Feature selection
In datasets with a huge input space (like yours) it can be handy to perform feature selection, where you try and reduce the input to a smaller set of features that capture the most variability in the data. This can be done by hand if you know your data very well, or you can use certain techniques to help you with this (just google and you'll find tons of suggestions)

Feature engineering
Related to the above, but here you try and convert features in your data into new, more meaningful features or collapse many features into one that might be able to capture the same information. This can often be a trial and error process, but thinking about what you know about the data can help a lot.

For example: Your dataset has zip codes. In most models, if you like to use them as features you'll have to create a one-hot implementation, which in your case would add 26659 columns (that'll almost certainly not produce a good model). Depending on what you know about the data and its use, you could try several things. You could for example aggregate the zip codes into larger areas to reduce the number of features. Another idea could be transforming each zip code into a longitude and latitude (many tools online that can help), this way you convert a categorical variable into 2 numeric ones, which reduces the features from 26659 to 2! The same can be done for dates and times (like you have as well) by using the POSIX date-time format that converts it again into a numeric value.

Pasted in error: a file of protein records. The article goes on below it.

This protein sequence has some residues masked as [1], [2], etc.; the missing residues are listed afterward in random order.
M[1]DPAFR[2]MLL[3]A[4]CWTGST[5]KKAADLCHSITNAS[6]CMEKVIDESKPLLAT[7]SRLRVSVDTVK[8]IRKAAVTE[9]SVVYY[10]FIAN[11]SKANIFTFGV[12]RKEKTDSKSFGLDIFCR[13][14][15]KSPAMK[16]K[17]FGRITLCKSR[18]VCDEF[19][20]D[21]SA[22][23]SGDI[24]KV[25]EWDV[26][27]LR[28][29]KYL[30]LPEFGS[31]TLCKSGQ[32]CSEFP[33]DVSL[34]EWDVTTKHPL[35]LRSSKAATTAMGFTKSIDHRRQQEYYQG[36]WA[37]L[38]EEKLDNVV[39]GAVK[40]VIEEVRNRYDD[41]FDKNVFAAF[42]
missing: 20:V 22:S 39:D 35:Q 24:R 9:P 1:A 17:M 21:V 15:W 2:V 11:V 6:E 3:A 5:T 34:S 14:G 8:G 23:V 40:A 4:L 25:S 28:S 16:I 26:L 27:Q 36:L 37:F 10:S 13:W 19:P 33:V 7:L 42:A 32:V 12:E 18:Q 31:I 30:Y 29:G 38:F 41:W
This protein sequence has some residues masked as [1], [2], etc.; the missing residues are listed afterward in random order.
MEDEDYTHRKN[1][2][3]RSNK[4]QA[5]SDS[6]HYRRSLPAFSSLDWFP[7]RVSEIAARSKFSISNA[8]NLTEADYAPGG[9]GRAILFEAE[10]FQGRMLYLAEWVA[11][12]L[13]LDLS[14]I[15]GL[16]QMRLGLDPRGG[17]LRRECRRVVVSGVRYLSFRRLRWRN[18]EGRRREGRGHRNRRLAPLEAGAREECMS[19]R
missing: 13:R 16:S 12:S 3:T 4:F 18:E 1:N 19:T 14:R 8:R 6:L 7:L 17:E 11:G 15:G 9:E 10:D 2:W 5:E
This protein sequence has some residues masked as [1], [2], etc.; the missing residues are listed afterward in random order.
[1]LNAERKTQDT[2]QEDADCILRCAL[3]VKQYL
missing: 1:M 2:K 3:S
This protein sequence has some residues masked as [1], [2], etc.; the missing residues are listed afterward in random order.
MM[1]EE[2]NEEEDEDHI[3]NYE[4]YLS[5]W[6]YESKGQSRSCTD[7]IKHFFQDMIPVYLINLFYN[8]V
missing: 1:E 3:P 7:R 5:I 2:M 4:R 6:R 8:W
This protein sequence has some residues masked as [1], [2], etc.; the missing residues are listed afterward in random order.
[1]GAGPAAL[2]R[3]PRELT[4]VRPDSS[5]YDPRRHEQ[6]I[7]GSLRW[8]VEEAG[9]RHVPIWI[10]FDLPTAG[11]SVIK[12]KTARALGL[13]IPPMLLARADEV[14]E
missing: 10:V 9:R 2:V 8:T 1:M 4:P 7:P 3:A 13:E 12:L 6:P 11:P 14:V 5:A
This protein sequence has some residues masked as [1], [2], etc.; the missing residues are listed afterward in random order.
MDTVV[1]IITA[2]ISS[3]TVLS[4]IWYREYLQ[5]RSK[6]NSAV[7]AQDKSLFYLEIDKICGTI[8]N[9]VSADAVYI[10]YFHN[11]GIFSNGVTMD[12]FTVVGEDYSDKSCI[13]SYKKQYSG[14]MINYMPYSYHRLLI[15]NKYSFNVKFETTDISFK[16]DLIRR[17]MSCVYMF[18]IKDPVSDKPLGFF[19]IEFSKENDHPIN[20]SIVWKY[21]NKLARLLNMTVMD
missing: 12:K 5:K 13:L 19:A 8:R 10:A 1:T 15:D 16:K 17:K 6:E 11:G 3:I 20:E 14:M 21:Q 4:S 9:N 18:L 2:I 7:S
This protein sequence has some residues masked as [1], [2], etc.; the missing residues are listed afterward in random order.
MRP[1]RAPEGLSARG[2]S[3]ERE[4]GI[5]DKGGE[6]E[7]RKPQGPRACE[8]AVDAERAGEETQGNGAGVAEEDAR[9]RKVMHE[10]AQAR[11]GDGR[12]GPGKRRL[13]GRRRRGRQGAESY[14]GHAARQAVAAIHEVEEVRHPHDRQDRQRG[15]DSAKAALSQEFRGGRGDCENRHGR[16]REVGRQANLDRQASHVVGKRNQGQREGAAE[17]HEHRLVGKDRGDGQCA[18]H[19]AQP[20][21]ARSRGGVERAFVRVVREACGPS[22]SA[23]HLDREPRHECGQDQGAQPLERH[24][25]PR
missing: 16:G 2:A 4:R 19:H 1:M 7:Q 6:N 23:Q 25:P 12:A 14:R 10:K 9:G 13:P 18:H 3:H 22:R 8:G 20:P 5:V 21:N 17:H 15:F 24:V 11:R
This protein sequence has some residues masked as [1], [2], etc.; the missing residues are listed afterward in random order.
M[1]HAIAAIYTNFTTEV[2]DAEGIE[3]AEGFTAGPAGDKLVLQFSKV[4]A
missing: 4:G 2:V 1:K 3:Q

Engineering features is not guaranteed to always work, but when it does it can do wonders for your model :slight_smile:

Hope this already sheds a bit more light...


Thank you @pieterjanvc for your extensive explanation.